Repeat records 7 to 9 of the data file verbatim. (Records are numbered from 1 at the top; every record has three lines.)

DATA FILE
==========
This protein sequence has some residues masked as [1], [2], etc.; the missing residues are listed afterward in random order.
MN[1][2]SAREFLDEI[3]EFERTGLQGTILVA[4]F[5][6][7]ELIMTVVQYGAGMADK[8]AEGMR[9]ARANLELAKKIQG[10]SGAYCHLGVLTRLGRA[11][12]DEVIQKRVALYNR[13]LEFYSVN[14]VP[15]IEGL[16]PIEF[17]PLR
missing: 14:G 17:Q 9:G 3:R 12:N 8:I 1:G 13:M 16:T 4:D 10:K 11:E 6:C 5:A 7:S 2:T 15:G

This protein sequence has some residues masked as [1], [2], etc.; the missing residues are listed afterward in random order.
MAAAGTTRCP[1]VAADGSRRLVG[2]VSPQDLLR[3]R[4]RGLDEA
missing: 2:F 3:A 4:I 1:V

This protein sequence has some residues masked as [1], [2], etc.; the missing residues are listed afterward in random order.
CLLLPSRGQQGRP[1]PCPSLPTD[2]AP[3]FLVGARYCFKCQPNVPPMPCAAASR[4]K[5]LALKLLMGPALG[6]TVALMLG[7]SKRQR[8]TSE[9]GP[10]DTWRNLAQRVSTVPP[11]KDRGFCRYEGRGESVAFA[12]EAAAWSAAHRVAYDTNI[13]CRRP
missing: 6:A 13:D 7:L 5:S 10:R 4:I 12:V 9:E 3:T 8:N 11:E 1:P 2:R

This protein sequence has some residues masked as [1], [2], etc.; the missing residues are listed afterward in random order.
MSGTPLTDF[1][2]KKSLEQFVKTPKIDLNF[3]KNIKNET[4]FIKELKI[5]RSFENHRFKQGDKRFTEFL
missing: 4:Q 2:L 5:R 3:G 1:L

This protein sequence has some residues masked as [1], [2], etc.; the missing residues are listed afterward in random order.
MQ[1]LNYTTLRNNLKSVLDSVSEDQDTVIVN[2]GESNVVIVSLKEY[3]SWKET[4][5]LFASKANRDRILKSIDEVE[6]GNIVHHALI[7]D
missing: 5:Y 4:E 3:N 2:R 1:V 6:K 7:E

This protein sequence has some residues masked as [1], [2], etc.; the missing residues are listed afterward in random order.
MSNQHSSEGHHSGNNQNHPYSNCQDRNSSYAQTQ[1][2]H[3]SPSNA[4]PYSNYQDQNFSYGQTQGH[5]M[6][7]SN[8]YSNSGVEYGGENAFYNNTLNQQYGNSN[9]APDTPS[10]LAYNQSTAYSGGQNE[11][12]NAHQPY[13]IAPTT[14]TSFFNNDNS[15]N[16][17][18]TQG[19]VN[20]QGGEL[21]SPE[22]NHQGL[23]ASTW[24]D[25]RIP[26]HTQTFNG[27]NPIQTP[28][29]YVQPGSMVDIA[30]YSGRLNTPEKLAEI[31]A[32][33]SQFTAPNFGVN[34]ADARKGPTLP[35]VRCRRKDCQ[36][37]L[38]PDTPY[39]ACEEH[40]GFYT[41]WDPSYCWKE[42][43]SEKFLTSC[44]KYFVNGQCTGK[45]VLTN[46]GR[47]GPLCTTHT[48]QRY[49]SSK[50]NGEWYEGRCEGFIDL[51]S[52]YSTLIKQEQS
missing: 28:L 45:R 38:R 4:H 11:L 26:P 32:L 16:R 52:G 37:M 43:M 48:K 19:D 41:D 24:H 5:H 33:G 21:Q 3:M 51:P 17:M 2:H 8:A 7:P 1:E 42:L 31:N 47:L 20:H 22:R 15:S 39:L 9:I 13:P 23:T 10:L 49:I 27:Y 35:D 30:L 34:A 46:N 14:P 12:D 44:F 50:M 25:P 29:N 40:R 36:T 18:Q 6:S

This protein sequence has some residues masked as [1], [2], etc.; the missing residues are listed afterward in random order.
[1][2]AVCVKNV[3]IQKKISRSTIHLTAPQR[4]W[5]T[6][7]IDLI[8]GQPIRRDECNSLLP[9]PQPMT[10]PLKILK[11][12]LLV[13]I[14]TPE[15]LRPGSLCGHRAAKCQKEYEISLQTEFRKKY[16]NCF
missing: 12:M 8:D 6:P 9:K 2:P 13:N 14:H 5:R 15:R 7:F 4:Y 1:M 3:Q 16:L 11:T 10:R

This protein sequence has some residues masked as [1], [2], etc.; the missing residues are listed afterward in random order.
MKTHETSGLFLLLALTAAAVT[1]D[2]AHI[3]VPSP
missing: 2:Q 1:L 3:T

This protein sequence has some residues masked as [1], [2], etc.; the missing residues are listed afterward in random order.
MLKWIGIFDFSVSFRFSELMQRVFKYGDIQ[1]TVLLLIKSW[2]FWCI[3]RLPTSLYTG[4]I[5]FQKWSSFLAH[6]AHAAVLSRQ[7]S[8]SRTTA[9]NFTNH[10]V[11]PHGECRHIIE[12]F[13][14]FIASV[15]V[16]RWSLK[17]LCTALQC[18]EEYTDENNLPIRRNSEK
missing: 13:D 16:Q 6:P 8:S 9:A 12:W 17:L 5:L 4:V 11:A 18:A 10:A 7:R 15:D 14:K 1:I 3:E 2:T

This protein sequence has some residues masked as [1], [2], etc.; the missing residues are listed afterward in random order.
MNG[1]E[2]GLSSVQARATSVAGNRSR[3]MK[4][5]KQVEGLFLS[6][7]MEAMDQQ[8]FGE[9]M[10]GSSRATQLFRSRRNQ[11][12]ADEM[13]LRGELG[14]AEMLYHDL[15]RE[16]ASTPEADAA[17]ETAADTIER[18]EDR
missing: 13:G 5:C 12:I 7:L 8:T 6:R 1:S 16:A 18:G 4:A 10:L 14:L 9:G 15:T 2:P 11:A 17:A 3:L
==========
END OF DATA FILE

This protein sequence has some residues masked as [1], [2], etc.; the missing residues are listed afterward in random order.
[1][2]AVCVKNV[3]IQKKISRSTIHLTAPQR[4]W[5]T[6][7]IDLI[8]GQPIRRDECNSLLP[9]PQPMT[10]PLKILK[11][12]LLV[13]I[14]TPE[15]LRPGSLCGHRAAKCQKEYEISLQTEFRKKY[16]NCF
missing: 12:M 8:D 6:P 9:K 2:P 13:N 14:H 5:R 15:R 7:F 4:Y 1:M 3:Q 16:L 11:T 10:R

This protein sequence has some residues masked as [1], [2], etc.; the missing residues are listed afterward in random order.
MKTHETSGLFLLLALTAAAVT[1]D[2]AHI[3]VPSP
missing: 2:Q 1:L 3:T

This protein sequence has some residues masked as [1], [2], etc.; the missing residues are listed afterward in random order.
MLKWIGIFDFSVSFRFSELMQRVFKYGDIQ[1]TVLLLIKSW[2]FWCI[3]RLPTSLYTG[4]I[5]FQKWSSFLAH[6]AHAAVLSRQ[7]S[8]SRTTA[9]NFTNH[10]V[11]PHGECRHIIE[12]F[13][14]FIASV[15]V[16]RWSLK[17]LCTALQC[18]EEYTDENNLPIRRNSEK
missing: 13:D 16:Q 6:P 8:S 9:A 12:W 17:L 5:L 4:V 11:A 18:A 10:A 7:R 15:D 14:K 1:I 3:E 2:T